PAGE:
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4.2 Handling Watch Face States

In this lesson, I'll cover the different states that a watch face must account for and teach you how to efficiently navigate the lifecycle of an Android Wear watch face.

4.2 Handling Watch Face States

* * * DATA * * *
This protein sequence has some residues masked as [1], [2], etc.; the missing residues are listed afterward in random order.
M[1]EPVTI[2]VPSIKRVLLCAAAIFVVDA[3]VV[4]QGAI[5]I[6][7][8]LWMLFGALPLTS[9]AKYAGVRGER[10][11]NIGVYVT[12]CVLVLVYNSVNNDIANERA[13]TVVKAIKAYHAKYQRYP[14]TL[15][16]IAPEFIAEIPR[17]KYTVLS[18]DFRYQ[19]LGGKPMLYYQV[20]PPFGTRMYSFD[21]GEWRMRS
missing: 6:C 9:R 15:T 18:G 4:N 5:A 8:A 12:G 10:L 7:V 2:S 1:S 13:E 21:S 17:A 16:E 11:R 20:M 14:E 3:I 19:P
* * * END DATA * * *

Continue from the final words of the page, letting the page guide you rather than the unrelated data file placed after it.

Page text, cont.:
Hey everyone, this is Paul with Tuts+ and you're watching the Developing for Android Wear Course. In this lesson we will extend on our previously made watch face so that we can take into account changing time zones, entering ambient mode and changing the time every second. So before we start, let's go ahead and add some new values to the top of the engine that we will use throughout this lesson. So if we go down to the typeface, we'll go ahead and add a couple new lines and the first value will be private static final int MSG_UPDATE Time ID is equal to, and we'll just use the value of 1. And what this is for, is we will have a handler set up for keeping track of the time every second. So this is just the message ID that we will use to see what this handler should do. Below that, let's add a value for private, static, final long, DEFAULT_UPDATE_RATE_MS, and we'll make this equal to 1,000. And this value will be used as a default for updating our handler. Below that, we're gonna use another value, so private long mUpdateRateMs will also be equal to 1000. So this has the possibility of changing under certain conditions and then when we need to go back to the default, we can use the default UpdateRateMs value. Next, let's add a couple more lines and we will need to add a couple of booleans to act as flags so that we can keep track of the state of our watch. So the first one will be private boolean m has Timezone Receiver Been Registered and we'll default this to false. Next we'll use private boolean M is in mute mode, and this will be set to true when the user has set their watch to be muted so that they don't receive any notifications. The next one will be set for private boolean, M is low bit ambient, which is supported by some watches so that you have to be in a low bit mode when you're in ambient mode to protect against burn in. Next, we need to add a couple of flow values for off sets on the watch. For squared round devices because originally, we just forced some values in there. And now we're actually gonna change those values based off of the shape of the device. So, we'll use private flow mxoffset and a private flow myoffset. And then we can scroll down a little bit just below M time and we'll need to add in a broadcast receiver for when the time zone changes and a handler to keep track of time so that it changes every second. So first we'll start with final broadcast receiver, M time zone broadcast receiver is equal to new BroadcastReceiver. And then on receive, we'll just say mTime.clear. And we'll have the intent.getStringExtra. And this will have a value of time-zone. And then we will need to call mTime.setToNow. So that we can get the new time within the new time zone. Let's go ahead and throw on our semicolon at the end there. And then we need to do private final handler mTimeHandler. We'll import handler from androidosHandler is equal to new Handler. And we don't need to add anything to it so we'll use the no parameters version of it. So we'll add in our curly brackets. And then there's a method within here called handle message. And we can get rid of these super value and we'll put in a switch statement for message.what. And if the case is message update time ID which is the ID that we set at the top of this engine, then we know that we can go ahead and change the time. So we'll say invalidate. So everything gets redrawn, and then if is visible and it is not in ambient mode, then we can go ahead and grab the current time in milliseconds as long curTime is equal to system.currentTimeMillis. And then long delay is equal to mUpdateRateMs minus curTime Modulus m updateratems. And then we can call mtimehandler.sendemptymessagedelayed for our message update ID. And then the delay. So what this will do is when it started, it will invalidate the screen so that it redraws and then it'll wait a second and then start the message over again so that'll keep redrawing every second. But if the screen is not visible, or it's in ambient mode, then the system on time take will actually take precedence and this will never be called until we come back to either being visible or leaving ambient mode. Now that that's done we have a couple of different life cycle methods that are gonna be part of this engine. So let's go ahead and set those at the bottom and then we can start filling them out. So if we scroll down a little bit, let me make sure I throw on our semicolon at the end of our handler. And then we can go down to the very bottom, we can add a couple more lines and then we'll add the method onVisibilityChanged. We'll also need onPropertiesChanged. Next we'll need onAmbientModeChanged. onInterruptionFilterChanged. onApplyWindowInsets. And onDestroy. Outside of these life cycle methods, we're going to want to add a hover method called update timer that we can call from various places within this application so that we can set our handler to start updating the watch face every second. So let's go ahead and just create that now. So we'll use private, void, update timer. M time handler.removemessage for message update time ID. And then if is visible. And is not in ambient mode. Then we can go ahead and call m time handler.send empty message. And all we're gonna do is send in the message update ID without sending in a delay. Now, if we scroll back up to on visibility changed, you can start adding in methods for this. On Visibility Changed is called by the system when the user tilts their wrist so they can view their watch, even if it's in ambient mode or not. This is generally the case when the user see's their watch light up so that they can actually view the time. So in this situation we're going to call if Visible, if M has Time zone receiver been registered, and we're gonna add an exclamation point here so that it is not received. Then we'll go ahead and create an intent filter, called filter equal to new intent filter. And this will have an intent.action_timezone_changed. And let's go ahead and import IntentFilter. And then using the service, we'll say Digital Watch Face Service.this.register Receiver. We'll pass in our own m Time Zone Broadcast Receiver and the value of filter. And that will make it so that our service is now listening for any kind of change to the time zone. And then we can go ahead and say m has time zone receiver been registered and set that to true. Underneath this, as long as the screen is visible, we'll say mTime.clear. And we'll say TimeZone.getDefault.getID. And then mTime.setToNow. If the screen is not visible, then we will want to use else and if m has time zone receiver been registered, we'll call digital watch face service.this.unregistered receiver. I'll pass in our receiver. And then we'll set our boolean to false. So m Has Timezone Receiver Been Registered is equal to false. And then, no matter if this is visible or invisible, we need to go down to the bottom here and call updateTimer. Once that's done, we're all done with the onVisibilityChanged method, so we can scroll down and go to onPropertiesChanged. So what on properties changed does is it listens for changes in low bit ambient mode, or burn in protection, so this is where we will set that flag so that we know if we should be in low bit mode or not. So, this one will be pretty simple. We'll just say if properties.get boolean for the key property burn in protection, and if it's not there we'll just say false. M is low bit ambient is equal to properties.get Boolean, property low bit ambient or false, and once that's done we can scroll down a little bit more and we'll go to on ambient mode changed. So this is what's called by the system when we go in or out of ambient mode if the user clicks the button on their watch. Or the watch face just times out to go to ambient mode. So what we're gonna do here is change the color of our text and our background so it's either black and white or red and white because in ambient mode you actually want to have as little pixels set to white as you can, and keep most of it black, just to prevent burn in and overuse of the battery. So the first thing we're gonna do is check if in ambient mode, we'll set m text color paint.setColor to color.parsecolor and we'll pass in the color white so the text will now be white instead of red. And then we'll want to set the background color to black. So m background color paint.setColor. Color.parsecolor for black. And then else, if it's coming out of ambient mode, then we'll want to set our paints back to their original color. So m Text Color Paint.setColor, Color.parseColor for red, and then m Background Color Paint.setColor, Color.parseColor and we'll set this back to white. Next underneath the is ambient if statements, we'll say if M is low bit ambient, we'll want to turn off or on our anti-aliasing for efficiency on the watch as I need it. So m Text Color Paint.setAntiAlias to the opposite of in Ambient Mode. We'll also do the same thing for the background. So mBackgroundColorPaint.setAntiAlias(! inAmbientMode). Finally, we'll need to call invalidate and then updateTimer and this will redraw our watch face and get it set it either draw every minute or every second, depending on what the situation is with ambient mode. Next, we'll go down to on interruption filter change. And this is when your user either switches from receiving only high priority messages, all messages or no messages on their watch. And then if they're in muted mode, we'll also want to change the alpha on our watch face, so that it's a little bit more dim and harder to see, just because the user doesn't really wanna pay attention to their watch at that time. So let's add a new line, and we'll say boolean is Device Muted is equal to interruption filter. Is equal to Face Service.interruption filter none. And then if is Device Muted we'll say m Update Rate Ms is equal to Time Unit.Minutes.toMillis and then we'll put in the value of one. So that our update time will only happen every minute. Else mUpdateRateMs is equal to the default value. Below that we'll need another if statement so if m is in mute mode is not equal to is device muted, we'll set m is in mute mode to be equal to is device muted. And then int alpha is equal to isDeviceMuted? 100 or 250. So if it is muted, we'll have it at 100 alpha, otherwise we'll have 255 so that it's fully opaque. And then we'll set m Text Color Paint.setAlpha to be our alpha value. And then we'll invalidate the screen. Finally we just need to call updateTimer. Once we're done with this method we can go down to on Apply Window Insets, and this is called when the watch face is first brought up so that you can initialize padding and keep track of what the shape of the device is. So if it's round or if it's squared. So what we're gonna do here is say myOffset is equal get Resources.get Dimension R.dimen.y_Offset. And this is a value that we'll create in a second here but before we do that, let's go ahead and check if Insets.isRound, so this is a round device. Then we're gonna set our mxOffset is equal to getResources.getDimension. R.dimen.x_offset_round. Else mxOffset is equal to getResources.getDimension. R.dimen.x_offset_square. And before we create this dimen values lets go ahead and go down to onDestory, and we're going to need to put in m Time Handler.remove Messages for our update message. So MSG_UPDATE_TIME_ID. That way when the user switches watch faces we won't have our timer continuously going, causing a memory leak in the system. So if we go back to wear > src > main > res > values, we can go back into our dimens file. And let's add values for those offsets. So the first one is dimen name is equal to y_offset, and this will be 90 DP. The next one is dimen name is equal to x_offset_square. We'll make this 15 DP. And the last one is dimen name is equal to x_offset_round and I'll make this equal to 25 DP. And over here let's go ahead and change the watch face text size to be 40 DP, just keep everything a little bit more easy to understand while we're on the canvas. So we'll save and close the dimens file. And let's go back up to on draw. So you'll notice that we always put down AM or PM depending on if we're in AM or PM, but this doesn't take into account updating every second. So what we're gonna do now, is add the seconds if we're not in ambient mode. And if we are in ambient mode, we'll just keep it set to AM and PM. So we'll leave our text time the same and then below that we'll say if is In Ambient Mode or m Is In Mute Mode, then we'll add in the am or the pm. Else timeText plus or equal to string.format: %02D, and then m time.second, and instead of these hard coded values that we have for draw text we're gonna use mxOffset and myOffset. Once we have that done we can go ahead and hit run. We'll hit OK and we'll go to our emulator. And we can go ahead and close the application and you can now see the watch face is counting down for every second. So if we hit the power button to put it into ambient mode It now switches it to black and white, and we now have a PM instead of it just counting the seconds. And, that's it for a basic watch face. Now, there are some things that you can do on top of this, that are fairly interesting, such as adding a settings screen, drawing out an analog watch face by using lines and drawing ticks along the outside of the screen. Or using bitmaps to actually place the images for your analog screen or any kind of other design you want to use. So since this is a canvas, you're pretty much free to do whatever you want as long as you can make it work. You just need to take into account your user's power on their watch and the amount of processing time it takes so that you're not skipping frames on their wearable device. But for getting started, you're pretty much all set. So I will see you in the next video.